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Lake Tahoe Mortgage Rates and Lake Tahoe Home Loan Rates-World Investor Confidence Shaky

World Investor Confidence Shaky

 Commentary ~June 26, 2013

Richard Fisher, the President of the Federal Reserve Bank of Dallas [and one of 12 Federal Reserve Bank Presidents], offered these rather bristly comments after the markets reacted so negatively to Fed Chairman Bernanke’s assertion last week that the Fed would “soon” begin to taper off its Quantitative Easing Program, “probably” eliminating it entirely by the middle of 2014 if our economy meets the goals and forecasts recently determined by the Fed.

“I agree fully with the chairman that we should dial back on the stimulus” if “we achieve what the 19 of us forecast,” Fisher said. [12 Federal Bank Presidents plus 7 “Fed” members]

Since we have learned to read between the lines of what Fed officials say, we may be able to infer that there is a concerted effort underway—and certainly not only by Dallas Fed President Fisher—to get us all thinking and talking about the end of the Quantitative Easing program…and, hopefully, moving toward acceptance of its demise, not sweeping it under the carpet.

Such acceptance is not in evidence among world investors, however. Granted, the market reaction to the announcements has eased a bit—but the fear that our government will stop keeping interest rates lower by investing roughly $85 billion a month in purchases of mortgage-backed bonds remains strong. Investors all over the world are fearful that the Fed will send credit markets into a tailspin if it ceases its QE3 program. In other words, a great number of investors around the world believe that the American economy cannot stand on its own feet without being propped up by the government.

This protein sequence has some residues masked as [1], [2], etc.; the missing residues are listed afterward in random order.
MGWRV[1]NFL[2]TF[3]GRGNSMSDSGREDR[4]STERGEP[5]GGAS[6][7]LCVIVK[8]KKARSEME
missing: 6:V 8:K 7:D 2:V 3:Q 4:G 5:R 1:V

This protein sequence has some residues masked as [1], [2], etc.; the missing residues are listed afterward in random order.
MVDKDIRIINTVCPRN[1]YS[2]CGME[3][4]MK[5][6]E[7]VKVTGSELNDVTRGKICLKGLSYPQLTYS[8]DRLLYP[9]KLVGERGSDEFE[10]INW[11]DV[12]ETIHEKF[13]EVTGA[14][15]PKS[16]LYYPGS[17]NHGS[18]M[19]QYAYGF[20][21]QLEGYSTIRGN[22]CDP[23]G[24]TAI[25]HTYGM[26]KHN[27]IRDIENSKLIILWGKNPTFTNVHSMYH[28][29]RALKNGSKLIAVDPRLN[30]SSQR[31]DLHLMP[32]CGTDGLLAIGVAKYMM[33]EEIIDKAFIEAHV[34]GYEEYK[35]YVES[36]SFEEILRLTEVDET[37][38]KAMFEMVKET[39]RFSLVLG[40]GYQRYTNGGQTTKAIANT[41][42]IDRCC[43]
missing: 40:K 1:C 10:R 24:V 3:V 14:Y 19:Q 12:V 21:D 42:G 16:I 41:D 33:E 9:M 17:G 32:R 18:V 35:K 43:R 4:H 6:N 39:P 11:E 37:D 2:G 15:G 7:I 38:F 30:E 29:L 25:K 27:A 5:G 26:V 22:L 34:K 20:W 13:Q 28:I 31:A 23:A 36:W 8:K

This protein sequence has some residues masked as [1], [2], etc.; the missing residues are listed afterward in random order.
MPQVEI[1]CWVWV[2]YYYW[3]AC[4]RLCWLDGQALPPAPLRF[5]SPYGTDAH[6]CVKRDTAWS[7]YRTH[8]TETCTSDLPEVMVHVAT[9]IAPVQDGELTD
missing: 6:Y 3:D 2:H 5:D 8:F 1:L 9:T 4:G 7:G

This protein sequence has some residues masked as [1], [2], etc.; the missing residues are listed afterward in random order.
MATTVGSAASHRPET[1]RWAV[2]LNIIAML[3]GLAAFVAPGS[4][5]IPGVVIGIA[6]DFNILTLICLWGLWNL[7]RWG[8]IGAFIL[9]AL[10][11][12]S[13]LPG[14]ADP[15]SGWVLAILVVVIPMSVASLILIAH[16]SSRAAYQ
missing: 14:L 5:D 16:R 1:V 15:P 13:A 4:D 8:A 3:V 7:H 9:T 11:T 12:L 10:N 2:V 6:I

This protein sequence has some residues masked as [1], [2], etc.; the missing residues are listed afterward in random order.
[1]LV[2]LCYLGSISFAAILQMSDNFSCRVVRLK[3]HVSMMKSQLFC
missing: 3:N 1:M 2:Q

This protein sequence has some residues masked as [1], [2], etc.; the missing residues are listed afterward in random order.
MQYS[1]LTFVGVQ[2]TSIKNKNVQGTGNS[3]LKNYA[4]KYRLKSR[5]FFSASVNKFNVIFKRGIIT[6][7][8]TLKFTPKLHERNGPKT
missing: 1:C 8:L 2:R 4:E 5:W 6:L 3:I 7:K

This overriding sense of concern—reflected in investor jitters over China’s announcement that it will avoid government stimulus in its current crisis—suggests that all is not well in the world economy…that if we remove the string and Scotch tape now holding things together, we’re in for big trouble.

If this is so, we can understand the Fed’s wish to float the idea that it is pulling out of the business of supporting the economy with massive infusions of just-printed money, and that it expects the world’s markets to help make this next phase work by stepping up to the plate.

We also need American home builders and buyers to score some runs of their own, for it is the real estate sector that appears uniquely ready to support a recovery without the Fed’s constant assistance. By and large the real estate market has come up with the needed energy and strength so far, but it’s clearly time to watch closely. The world’s investors certainly are!